Discrimination, disrespect, machism, unequal opportunities, and racism are unacceptable in a company that proclaims values of diversity and inclusion. However, we know that there are still gaps between positioning marketing and cultural transformation.

An era of significant change

We are immersed in a time of major changes, not only the ones derived from the COVID-19 pandemic but also social and cultural changes globally.

These transformations, which have been taking shape in different countries over the last few years, range from anti-discrimination and gender-sensitive policies and actions, inclusive language, and the empowerment of minorities and groups that have been historically invisible.

We understand the diversity as those unique characteristics that make us who we are: ethnicity, age, culture, personality, lifestyle, work experience, abilities, gender, sexual orientation. Hence, inclusion means respecting, valuing, and considering all peoples’ different styles, perspectives, and needs.

Diversity and Inclusion: a transversal axis in companies

The most innovative organizations have realized the change of era and began to include a transversal axis of Diversity and Inclusion, which could respond to these issues within the company and additionally constitute a foundational pillar in the cultural transformation.

On the other hand, the demands of consumers who are increasingly involved in these matters are putting pressure on brands. However, some organizations use Diversity Washing (similar to Green Washing) to generate a positioning and brand image linked to diversity, and inclusion can be as counterproductive – in terms of public opinion – as if they had not carried out any campaign or action at all.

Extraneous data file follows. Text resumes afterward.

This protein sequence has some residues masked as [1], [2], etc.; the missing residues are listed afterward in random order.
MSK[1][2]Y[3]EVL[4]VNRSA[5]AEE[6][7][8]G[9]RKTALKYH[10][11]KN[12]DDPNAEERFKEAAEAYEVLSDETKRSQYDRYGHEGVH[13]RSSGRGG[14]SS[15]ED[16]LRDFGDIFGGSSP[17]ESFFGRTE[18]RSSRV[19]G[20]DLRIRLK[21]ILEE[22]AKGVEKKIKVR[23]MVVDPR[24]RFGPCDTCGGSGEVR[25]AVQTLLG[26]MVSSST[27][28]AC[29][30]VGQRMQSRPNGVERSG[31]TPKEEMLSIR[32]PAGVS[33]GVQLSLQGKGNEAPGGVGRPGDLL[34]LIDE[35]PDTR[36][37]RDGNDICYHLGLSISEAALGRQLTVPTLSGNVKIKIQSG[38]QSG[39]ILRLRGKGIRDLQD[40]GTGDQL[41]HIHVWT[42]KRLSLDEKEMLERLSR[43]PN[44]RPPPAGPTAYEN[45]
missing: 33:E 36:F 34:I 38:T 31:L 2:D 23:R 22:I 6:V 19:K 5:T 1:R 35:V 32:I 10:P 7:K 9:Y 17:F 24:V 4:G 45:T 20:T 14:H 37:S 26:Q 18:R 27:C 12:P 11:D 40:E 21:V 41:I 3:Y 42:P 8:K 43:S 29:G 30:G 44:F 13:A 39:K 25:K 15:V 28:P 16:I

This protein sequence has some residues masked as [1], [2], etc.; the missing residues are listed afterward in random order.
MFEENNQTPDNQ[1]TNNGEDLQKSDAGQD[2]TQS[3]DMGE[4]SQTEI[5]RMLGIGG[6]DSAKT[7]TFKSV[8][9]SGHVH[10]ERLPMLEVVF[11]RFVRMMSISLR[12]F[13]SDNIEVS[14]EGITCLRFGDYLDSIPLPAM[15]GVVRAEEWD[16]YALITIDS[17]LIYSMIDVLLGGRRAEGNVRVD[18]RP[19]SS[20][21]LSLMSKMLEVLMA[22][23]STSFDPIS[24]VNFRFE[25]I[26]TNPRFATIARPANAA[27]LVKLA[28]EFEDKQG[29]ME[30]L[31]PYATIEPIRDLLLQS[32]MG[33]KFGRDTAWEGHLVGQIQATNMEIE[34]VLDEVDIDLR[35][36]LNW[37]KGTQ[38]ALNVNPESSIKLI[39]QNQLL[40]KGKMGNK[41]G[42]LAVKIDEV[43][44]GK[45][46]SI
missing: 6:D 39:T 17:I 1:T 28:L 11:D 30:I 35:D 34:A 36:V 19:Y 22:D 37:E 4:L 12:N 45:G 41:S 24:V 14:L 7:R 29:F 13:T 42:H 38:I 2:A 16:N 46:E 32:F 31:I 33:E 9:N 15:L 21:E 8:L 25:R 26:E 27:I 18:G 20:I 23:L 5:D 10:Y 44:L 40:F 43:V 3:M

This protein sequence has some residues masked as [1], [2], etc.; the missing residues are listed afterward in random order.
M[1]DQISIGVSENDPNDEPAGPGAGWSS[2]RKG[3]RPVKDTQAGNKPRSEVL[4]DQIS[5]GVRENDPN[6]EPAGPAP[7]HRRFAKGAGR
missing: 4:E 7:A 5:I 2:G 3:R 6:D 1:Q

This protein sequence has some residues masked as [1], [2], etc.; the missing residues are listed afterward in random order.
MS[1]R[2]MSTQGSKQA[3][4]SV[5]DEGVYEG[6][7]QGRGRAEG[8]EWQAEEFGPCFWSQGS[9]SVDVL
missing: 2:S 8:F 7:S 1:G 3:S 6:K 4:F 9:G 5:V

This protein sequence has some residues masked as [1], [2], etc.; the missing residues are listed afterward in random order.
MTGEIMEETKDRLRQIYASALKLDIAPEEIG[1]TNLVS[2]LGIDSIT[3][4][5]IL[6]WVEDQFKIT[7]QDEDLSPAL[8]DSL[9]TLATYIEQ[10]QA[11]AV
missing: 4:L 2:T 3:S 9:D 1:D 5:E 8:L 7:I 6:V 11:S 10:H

A concrete example of Diversity Washing is when a company hires members of minority groups in roles that have no actual function to generate (false) trust in the communities where it operates.

Numbers that set a trend

According to Deloitte latest report, from January 2021, organizations that manage diversity and inclusion achieve in their teams:

  • A 17% increase in performance
  • 20% more creative and innovative ideas.
  • Improved business results x 8 and become six times more agile.

This study is aligned with McKinsey’s article “Diversity Still Matters,” published in May 2020, which states that “diverse teams are more innovative, stronger at anticipating changes in consumer needs and consumption patterns that make new products and services possible, potentially generating a competitive advantage.”

However, this article warns about how diverse talent within organizations could be at risk because of the current precarious work context due to COVID-19.

Still, it is also advised that diversity and inclusion can be one of the doors out of the crisis: “when companies invest in diversity and inclusion, they are in a better position to create more adaptable and effective teams and are more likely to recognize diversity as a competitive advantage.”

Talent to drive change

Marcela Ospina, partner and co-founder of Wise Work, recommends: “conducting an analysis to identify strengths, opportunities, and areas for improvement in existing diversity and inclusion initiatives. This data will help set goals. If we move towards designing a new internal policy and a cultural transformation, this will require talent to drive change from experience, commitment, and knowledge.”

She concludes by explaining that , “having a strategic plan that incorporates success indicators, linked to business objectives and constant measurement, is also key. An honest, transparent, empathetic communication that places people’s interests at the center throughout the change process will be the best ally”.

There is no more time to waste. This transformation requires courage, coherence, knowledge, and conviction. Diversity and inclusion are not a fad, and they are not a trend; they are an imperative necessity to sustain in increasingly aware and demanding markets and societies.

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